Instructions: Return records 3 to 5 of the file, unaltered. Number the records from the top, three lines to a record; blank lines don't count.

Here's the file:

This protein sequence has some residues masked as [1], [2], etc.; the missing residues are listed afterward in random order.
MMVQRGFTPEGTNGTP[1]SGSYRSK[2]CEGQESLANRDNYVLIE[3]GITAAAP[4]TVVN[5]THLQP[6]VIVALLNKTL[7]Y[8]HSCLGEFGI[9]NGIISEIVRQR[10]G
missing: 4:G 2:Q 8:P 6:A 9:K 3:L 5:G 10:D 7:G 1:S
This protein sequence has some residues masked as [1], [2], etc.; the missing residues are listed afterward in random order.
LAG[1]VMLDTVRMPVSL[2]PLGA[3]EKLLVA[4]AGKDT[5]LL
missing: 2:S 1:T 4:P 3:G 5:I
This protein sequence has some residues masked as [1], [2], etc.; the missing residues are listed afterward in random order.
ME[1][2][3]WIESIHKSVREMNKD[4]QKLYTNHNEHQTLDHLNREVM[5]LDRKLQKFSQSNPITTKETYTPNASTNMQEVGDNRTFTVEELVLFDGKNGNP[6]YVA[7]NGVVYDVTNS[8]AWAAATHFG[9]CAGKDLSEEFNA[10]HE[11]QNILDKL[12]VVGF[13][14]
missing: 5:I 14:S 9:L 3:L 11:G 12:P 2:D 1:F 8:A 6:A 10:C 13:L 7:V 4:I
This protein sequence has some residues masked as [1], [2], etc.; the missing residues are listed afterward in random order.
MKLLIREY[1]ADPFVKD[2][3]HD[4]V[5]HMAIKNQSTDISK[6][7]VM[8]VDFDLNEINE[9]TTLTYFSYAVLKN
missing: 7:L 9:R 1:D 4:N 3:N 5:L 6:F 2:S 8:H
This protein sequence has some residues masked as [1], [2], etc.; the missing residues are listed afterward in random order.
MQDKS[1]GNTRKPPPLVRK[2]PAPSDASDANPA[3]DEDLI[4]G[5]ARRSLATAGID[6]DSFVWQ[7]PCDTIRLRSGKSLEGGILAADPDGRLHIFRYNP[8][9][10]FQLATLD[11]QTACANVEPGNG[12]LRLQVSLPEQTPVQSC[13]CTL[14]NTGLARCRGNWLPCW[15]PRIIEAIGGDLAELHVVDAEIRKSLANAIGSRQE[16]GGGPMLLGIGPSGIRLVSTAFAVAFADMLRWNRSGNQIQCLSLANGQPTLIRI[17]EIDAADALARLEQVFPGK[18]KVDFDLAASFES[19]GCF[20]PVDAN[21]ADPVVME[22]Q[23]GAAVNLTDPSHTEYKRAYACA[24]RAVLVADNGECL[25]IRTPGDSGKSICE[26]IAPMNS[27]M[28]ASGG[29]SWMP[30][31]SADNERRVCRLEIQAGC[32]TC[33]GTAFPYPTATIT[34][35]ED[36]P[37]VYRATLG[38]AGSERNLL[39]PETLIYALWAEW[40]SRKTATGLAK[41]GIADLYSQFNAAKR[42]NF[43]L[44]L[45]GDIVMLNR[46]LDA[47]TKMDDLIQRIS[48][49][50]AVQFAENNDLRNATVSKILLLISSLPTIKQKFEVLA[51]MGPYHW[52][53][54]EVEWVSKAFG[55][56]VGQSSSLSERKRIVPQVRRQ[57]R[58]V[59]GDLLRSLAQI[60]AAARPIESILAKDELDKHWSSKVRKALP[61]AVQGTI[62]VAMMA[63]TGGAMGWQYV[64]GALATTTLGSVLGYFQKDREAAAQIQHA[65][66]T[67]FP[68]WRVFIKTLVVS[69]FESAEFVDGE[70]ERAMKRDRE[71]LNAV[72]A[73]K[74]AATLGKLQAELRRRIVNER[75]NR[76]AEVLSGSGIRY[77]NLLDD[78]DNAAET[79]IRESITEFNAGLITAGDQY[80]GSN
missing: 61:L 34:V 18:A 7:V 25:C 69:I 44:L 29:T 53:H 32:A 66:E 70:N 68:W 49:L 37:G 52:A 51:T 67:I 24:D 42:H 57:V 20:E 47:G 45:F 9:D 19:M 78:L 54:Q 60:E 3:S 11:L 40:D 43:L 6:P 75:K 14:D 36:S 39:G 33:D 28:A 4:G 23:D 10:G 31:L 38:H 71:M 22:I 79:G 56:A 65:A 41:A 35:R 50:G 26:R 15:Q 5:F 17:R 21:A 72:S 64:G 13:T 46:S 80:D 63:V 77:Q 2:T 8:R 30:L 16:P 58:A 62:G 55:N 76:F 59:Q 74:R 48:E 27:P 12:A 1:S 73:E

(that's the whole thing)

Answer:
This protein sequence has some residues masked as [1], [2], etc.; the missing residues are listed afterward in random order.
ME[1][2][3]WIESIHKSVREMNKD[4]QKLYTNHNEHQTLDHLNREVM[5]LDRKLQKFSQSNPITTKETYTPNASTNMQEVGDNRTFTVEELVLFDGKNGNP[6]YVA[7]NGVVYDVTNS[8]AWAAATHFG[9]CAGKDLSEEFNA[10]HE[11]QNILDKL[12]VVGF[13][14]
missing: 5:I 14:S 9:L 3:L 11:G 12:P 2:D 1:F 8:A 6:A 10:C 13:L 7:V 4:I
This protein sequence has some residues masked as [1], [2], etc.; the missing residues are listed afterward in random order.
MKLLIREY[1]ADPFVKD[2][3]HD[4]V[5]HMAIKNQSTDISK[6][7]VM[8]VDFDLNEINE[9]TTLTYFSYAVLKN
missing: 7:L 9:R 1:D 4:N 3:N 5:L 6:F 2:S 8:H
This protein sequence has some residues masked as [1], [2], etc.; the missing residues are listed afterward in random order.
MQDKS[1]GNTRKPPPLVRK[2]PAPSDASDANPA[3]DEDLI[4]G[5]ARRSLATAGID[6]DSFVWQ[7]PCDTIRLRSGKSLEGGILAADPDGRLHIFRYNP[8][9][10]FQLATLD[11]QTACANVEPGNG[12]LRLQVSLPEQTPVQSC[13]CTL[14]NTGLARCRGNWLPCW[15]PRIIEAIGGDLAELHVVDAEIRKSLANAIGSRQE[16]GGGPMLLGIGPSGIRLVSTAFAVAFADMLRWNRSGNQIQCLSLANGQPTLIRI[17]EIDAADALARLEQVFPGK[18]KVDFDLAASFES[19]GCF[20]PVDAN[21]ADPVVME[22]Q[23]GAAVNLTDPSHTEYKRAYACA[24]RAVLVADNGECL[25]IRTPGDSGKSICE[26]IAPMNS[27]M[28]ASGG[29]SWMP[30][31]SADNERRVCRLEIQAGC[32]TC[33]GTAFPYPTATIT[34][35]ED[36]P[37]VYRATLG[38]AGSERNLL[39]PETLIYALWAEW[40]SRKTATGLAK[41]GIADLYSQFNAAKR[42]NF[43]L[44]L[45]GDIVMLNR[46]LDA[47]TKMDDLIQRIS[48][49][50]AVQFAENNDLRNATVSKILLLISSLPTIKQKFEVLA[51]MGPYHW[52][53][54]EVEWVSKAFG[55][56]VGQSSSLSERKRIVPQVRRQ[57]R[58]V[59]GDLLRSLAQI[60]AAARPIESILAKDELDKHWSSKVRKALP[61]AVQGTI[62]VAMMA[63]TGGAMGWQYV[64]GALATTTLGSVLGYFQKDREAAAQIQHA[65][66]T[67]FP[68]WRVFIKTLVVS[69]FESAEFVDGE[70]ERAMKRDRE[71]LNAV[72]A[73]K[74]AATLGKLQAELRRRIVNER[75]NR[76]AEVLSGSGIRY[77]NLLDD[78]DNAAET[79]IRESITEFNAGLITAGDQY[80]GSN
missing: 61:L 34:V 18:A 7:V 25:C 69:I 44:L 29:T 53:H 32:A 66:E 70:N 68:W 49:L 37:G 52:A 51:T 67:I 24:D 42:H 57:V 20:E 47:G 45:F 9:D 19:M 78:L 54:Q 60:E 3:S 11:L 40:D 43:L 6:P 75:K 14:D 36:S 39:G 33:D 28:A 4:G 23:D 10:G 31:L 38:H 71:M 22:I 79:G 56:A 65:A 41:A 35:R 50:G 26:R 15:Q 5:F 17:R 21:A 72:S 64:G 13:T 46:S 80:D 63:V 77:Q 2:T 8:R 30:L 16:P 58:A 62:G 55:N 76:F 59:Q 74:R 48:E 27:P 12:A 1:S 73:E